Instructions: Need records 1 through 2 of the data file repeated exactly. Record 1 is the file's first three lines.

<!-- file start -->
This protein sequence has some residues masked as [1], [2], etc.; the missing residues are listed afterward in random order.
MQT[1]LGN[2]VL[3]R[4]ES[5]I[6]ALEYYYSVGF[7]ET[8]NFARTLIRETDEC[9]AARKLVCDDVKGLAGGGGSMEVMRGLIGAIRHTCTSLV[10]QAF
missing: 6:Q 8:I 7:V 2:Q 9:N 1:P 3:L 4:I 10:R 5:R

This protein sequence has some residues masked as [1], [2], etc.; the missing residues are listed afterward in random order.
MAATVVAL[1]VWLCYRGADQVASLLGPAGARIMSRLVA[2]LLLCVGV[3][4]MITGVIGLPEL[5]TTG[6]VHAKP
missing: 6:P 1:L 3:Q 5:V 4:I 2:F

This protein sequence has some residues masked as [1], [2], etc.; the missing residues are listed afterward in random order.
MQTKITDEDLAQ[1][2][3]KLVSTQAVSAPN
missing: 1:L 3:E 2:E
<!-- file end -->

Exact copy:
This protein sequence has some residues masked as [1], [2], etc.; the missing residues are listed afterward in random order.
MQT[1]LGN[2]VL[3]R[4]ES[5]I[6]ALEYYYSVGF[7]ET[8]NFARTLIRETDEC[9]AARKLVCDDVKGLAGGGGSMEVMRGLIGAIRHTCTSLV[10]QAF
missing: 6:Q 8:I 7:V 2:Q 9:N 1:P 3:L 4:I 10:R 5:R

This protein sequence has some residues masked as [1], [2], etc.; the missing residues are listed afterward in random order.
MAATVVAL[1]VWLCYRGADQVASLLGPAGARIMSRLVA[2]LLLCVGV[3][4]MITGVIGLPEL[5]TTG[6]VHAKP
missing: 6:P 1:L 3:Q 5:V 4:I 2:F